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What Is the Collateral Source Rule in Florida?

The collateral source rule in Florida is a longstanding legal guideline that impacts many personal injury insurance claims. Its existence demonstrates that Florida injury compensation law values injury victims’ right to maximum compensation.

Essentially, the rule protects injury claimants’ damages from being reduced in certain circumstances, even if they’ve already been compensated.

Examining the Collateral Source Rule

The collateral source rule prevents a defendant in a tort action from introducing evidence of compensation from a third party in order to obtain a reduction in a damages settlement or judgment. In other words, third-party compensation payments for an injury don’t figure into the award calculation.

In this context, a third party is any individual or entity that isn’t associated with the dispute between the injury victim and the defendant. They must be wholly independent from the affair at hand.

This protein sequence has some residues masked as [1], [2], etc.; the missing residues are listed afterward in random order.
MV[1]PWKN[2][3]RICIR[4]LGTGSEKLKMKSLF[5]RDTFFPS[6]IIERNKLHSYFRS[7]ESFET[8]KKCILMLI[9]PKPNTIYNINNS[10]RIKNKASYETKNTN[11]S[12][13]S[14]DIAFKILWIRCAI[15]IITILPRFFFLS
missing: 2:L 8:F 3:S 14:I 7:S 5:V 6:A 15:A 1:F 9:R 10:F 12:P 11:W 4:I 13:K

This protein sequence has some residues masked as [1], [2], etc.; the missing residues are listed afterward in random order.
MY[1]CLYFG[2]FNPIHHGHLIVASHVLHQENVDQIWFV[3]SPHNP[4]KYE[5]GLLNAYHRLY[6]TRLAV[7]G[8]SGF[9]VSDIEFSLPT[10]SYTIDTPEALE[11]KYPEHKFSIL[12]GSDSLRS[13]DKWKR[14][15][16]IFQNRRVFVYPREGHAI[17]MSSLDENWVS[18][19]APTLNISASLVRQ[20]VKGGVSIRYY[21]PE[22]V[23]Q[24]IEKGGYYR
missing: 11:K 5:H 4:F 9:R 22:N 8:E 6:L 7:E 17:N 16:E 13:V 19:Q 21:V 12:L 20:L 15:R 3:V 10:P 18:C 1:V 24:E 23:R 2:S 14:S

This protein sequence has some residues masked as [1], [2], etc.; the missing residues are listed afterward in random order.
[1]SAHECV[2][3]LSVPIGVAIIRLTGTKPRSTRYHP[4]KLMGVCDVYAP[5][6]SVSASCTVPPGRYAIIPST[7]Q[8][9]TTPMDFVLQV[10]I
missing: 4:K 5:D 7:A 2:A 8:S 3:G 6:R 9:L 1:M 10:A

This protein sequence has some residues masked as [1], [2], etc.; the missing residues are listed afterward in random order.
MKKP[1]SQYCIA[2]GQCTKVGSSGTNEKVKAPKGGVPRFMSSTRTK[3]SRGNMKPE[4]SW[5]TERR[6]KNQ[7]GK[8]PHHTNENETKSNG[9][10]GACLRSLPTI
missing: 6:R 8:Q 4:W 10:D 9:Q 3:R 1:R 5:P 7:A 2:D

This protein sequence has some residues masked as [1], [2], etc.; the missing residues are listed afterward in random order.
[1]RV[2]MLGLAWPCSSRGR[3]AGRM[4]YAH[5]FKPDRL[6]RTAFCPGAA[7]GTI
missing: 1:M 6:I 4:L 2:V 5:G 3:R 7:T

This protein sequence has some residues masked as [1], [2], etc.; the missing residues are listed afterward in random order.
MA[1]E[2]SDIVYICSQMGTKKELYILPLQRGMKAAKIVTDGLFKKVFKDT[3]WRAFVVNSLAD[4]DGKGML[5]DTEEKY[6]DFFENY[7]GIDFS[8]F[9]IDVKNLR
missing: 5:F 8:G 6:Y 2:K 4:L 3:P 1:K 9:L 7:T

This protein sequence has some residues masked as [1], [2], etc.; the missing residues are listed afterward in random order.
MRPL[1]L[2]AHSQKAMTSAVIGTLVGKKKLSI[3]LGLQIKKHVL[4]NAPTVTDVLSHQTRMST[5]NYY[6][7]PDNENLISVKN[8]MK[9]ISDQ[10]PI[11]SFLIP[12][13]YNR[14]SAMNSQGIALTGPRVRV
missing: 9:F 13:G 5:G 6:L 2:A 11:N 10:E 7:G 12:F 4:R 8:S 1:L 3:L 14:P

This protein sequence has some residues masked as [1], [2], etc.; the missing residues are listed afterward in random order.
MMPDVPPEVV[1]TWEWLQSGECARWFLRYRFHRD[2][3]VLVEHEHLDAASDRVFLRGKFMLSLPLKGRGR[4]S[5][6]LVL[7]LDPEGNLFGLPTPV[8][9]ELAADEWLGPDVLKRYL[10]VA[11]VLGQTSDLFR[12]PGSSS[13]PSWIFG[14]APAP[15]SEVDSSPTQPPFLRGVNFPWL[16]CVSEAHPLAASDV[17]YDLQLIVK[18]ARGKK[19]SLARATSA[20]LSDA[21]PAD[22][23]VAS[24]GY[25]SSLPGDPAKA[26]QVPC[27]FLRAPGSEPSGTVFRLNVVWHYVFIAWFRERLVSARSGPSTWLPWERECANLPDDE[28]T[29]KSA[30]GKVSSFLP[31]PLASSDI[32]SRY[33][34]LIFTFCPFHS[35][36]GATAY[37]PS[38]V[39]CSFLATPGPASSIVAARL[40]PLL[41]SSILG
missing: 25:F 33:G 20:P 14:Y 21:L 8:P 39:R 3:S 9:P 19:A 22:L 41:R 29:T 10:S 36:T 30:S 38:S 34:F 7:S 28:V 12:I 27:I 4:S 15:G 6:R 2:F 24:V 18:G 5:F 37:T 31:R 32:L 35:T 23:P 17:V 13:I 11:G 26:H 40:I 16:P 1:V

For example, consider an injury victim whose personal insurance company kicks in to cover her treatment soon after she’s injured. Neither the amount of those payments nor their existence is relevant to the case between the injury victim and the defendant. 

Keep in mind that personal insurance is just one of the many types of collateral sources. Others include:

  • Social Security benefits
  • Social Security Disability benefits
  • Workers’ compensation benefits
  • Life insurance payouts
  • Medicaid and Medicare
  • Veterans benefits

It’s also important to note that settlements and judgments aren’t protected from reduction under all circumstances.

In some cases, a third party may seek a portion of an injury victim’s compensation to cover benefits and compensation already provided. For example, the government can seek to recover a portion of the benefits paid in a settlement or verdict. The defendant, however, cannot.

Contact an Experienced Personal Injury Attorney for Assistance

Shrader, Mendez & O’Connell is prepared to fight to protect your interests and rights. Call 813-360-1529 to speak with an attorney today.

Posted in Personal Injury